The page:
Meet Diane Audrey Ngako

Creative entrepreneur, gallerist and collector

Meet Diane Audrey Ngako - illustration 1

Portrait of Diane Audrey Ngako © Diane Audrey Ngako

Creative entrepreneur, business owner, gallerist and collector Diane Audrey Ngako is making waves on both the Cameroonian and international art scene. She manages her time between her communication agency, Omenkart, and her gallery, Logmo + Makon, which she opened in November 2022 in Douala, Cameroon. Join us as we chat to Diane about her career so far, her artistic inspirations, and advice to new collectors!

1. Hi Diane! Could you tell us a little about your journey, and how you got to where you are today?

I started my media career in Paris in 2011 at Roots Magazine, Le Monde and TV5 Monde, where I covered African news. In 2016, I returned to settle in Cameroon, where I was born. I set up Baköu publishing house in Cameroon, which published two books: They Call It Africa, We Call It Home and Letters to Cameroon. As the Malian photographer Malick Sidibe said: "Present the true face of Africa, of your brothers, because the world will not end now!"

2. Have you always been passionate about art?

Yes, since my adolescence I have always been very interested in art. I grew up in the French countryside and didn't have direct access to museums or art galleries, but my parents always gave me books and I was passionate about that. When I was around 15 or 16, I started photography. I then continued by starting a collection of old cameras, then Russian dolls… before buying my first painting in 2008 at the age of 17. Studying in the United States and Paris gave me access to an artistic wave that has only continued to grow since.

Meet Diane Audrey Ngako - illustration 1
Meet Diane Audrey Ngako - illustration 1

On the left: photograph of The Voodart Collection, Douala, on the right: photograph of Diane's home © Diane Audrey Ngako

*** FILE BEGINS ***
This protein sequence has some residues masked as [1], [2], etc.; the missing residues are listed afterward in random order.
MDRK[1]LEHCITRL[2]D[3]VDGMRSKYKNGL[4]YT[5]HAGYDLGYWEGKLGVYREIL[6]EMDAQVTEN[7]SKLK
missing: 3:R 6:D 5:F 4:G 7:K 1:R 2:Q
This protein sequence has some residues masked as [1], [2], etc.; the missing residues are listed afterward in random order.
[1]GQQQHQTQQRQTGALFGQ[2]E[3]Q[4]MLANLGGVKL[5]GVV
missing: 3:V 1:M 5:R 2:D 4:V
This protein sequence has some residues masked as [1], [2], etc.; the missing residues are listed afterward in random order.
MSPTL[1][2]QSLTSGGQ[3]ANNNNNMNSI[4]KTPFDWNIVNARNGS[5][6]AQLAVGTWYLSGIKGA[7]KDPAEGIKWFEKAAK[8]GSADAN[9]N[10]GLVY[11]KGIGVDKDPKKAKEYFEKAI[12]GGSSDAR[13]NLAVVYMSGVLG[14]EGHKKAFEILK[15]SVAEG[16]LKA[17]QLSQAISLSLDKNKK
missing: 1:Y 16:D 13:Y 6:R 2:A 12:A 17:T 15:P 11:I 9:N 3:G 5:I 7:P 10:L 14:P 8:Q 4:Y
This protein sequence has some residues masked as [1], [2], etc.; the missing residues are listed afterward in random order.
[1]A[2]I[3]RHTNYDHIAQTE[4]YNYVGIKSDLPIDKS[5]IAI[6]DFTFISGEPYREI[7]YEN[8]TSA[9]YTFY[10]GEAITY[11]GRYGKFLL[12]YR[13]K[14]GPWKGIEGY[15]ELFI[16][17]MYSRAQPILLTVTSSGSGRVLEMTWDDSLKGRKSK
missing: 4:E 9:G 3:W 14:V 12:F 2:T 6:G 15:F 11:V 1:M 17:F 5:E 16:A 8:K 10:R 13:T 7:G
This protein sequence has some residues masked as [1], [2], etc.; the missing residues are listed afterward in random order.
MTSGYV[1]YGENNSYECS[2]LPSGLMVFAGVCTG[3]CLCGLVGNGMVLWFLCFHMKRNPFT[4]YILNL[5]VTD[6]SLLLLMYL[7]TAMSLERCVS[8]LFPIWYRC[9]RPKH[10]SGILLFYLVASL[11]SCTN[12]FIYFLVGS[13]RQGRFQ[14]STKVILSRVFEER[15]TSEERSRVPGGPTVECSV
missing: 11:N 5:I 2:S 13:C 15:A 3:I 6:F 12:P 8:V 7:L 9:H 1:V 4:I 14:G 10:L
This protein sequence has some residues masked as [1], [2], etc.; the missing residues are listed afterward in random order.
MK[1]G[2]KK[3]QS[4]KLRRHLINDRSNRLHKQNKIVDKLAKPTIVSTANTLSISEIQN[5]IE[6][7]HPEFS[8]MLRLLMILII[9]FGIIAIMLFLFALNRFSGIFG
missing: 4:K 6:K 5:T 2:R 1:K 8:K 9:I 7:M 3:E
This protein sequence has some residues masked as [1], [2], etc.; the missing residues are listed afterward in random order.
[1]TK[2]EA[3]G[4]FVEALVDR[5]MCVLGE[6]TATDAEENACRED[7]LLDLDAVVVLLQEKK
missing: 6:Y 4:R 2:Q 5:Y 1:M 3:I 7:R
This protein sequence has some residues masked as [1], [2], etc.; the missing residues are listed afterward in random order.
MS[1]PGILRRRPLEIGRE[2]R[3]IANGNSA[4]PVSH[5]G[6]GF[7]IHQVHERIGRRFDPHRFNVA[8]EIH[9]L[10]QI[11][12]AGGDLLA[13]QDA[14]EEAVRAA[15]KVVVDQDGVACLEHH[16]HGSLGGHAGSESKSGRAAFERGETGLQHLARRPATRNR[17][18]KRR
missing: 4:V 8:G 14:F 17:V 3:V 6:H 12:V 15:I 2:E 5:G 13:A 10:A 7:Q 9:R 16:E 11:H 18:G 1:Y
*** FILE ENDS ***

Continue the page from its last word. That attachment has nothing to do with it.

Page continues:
3. What pushed you to found the Douala Art Fair in 2018?

Since returning to Cameroon in 2016, I realized that the culture sector is neglected. It seems that all investments, be they by foreigners or Cameroonians, are in agriculture, health or education. However, I always believed that it was through culture that our country was going to be structured. Cameroon has 27 million inhabitants but only a handful of spaces dedicated to art in Douala. As a response to this, we decided to create a fair to showcase 25 to 30 Cameroonian artists and invite galleries.

Douala Art Fair was born out of the desire to offer a space, a market, in a setting that does not really lend itself to it. We want locals to understand what art is, to be interested in it and develop emotions, hoping that in five or ten years they will find themselves buying works. Take artists like Jean David Nkot, Ajarb Bernard or even Boris Anje, for example. A few years ago their work cost less than €1500. Today, it is worth 20, or even 30 times that. If Cameroonians had invested in those artists at the time, their works would be significantly more valuable today. We want to show local businesses that supporting artists is not only a question of civic action, but it can also bring with it lucrative business too.

4. Let's move on to your inspirations! Which artists, established or emerging, are you inspired by at the moment?